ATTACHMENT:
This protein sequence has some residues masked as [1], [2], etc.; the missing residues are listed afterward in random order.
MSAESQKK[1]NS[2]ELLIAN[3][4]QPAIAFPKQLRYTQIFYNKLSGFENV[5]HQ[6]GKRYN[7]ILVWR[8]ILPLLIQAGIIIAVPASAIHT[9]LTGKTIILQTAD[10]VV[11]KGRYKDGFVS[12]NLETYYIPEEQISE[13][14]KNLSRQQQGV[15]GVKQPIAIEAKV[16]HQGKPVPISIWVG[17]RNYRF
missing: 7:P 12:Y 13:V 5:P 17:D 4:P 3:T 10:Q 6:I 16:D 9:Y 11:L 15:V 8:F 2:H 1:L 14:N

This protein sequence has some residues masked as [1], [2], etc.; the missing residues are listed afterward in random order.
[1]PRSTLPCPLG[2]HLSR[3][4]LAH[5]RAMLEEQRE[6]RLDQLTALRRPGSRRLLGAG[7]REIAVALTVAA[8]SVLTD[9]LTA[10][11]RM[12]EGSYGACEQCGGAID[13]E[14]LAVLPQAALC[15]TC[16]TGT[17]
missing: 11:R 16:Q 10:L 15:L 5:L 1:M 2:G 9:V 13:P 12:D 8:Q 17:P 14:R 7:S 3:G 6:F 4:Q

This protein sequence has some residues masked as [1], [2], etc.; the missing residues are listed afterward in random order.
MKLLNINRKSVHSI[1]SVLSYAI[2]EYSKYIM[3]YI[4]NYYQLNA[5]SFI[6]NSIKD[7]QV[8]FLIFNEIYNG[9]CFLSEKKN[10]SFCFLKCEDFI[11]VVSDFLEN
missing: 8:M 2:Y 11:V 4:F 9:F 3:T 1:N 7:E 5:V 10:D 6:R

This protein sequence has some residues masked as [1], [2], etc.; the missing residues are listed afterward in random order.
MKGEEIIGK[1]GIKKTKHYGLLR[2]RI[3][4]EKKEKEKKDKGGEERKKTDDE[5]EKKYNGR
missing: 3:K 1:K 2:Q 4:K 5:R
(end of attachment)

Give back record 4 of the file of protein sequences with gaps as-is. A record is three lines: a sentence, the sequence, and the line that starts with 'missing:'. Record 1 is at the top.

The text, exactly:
This protein sequence has some residues masked as [1], [2], etc.; the missing residues are listed afterward in random order.
MKGEEIIGK[1]GIKKTKHYGLLR[2]RI[3][4]EKKEKEKKDKGGEERKKTDDE[5]EKKYNGR
missing: 3:K 1:K 2:Q 4:K 5:R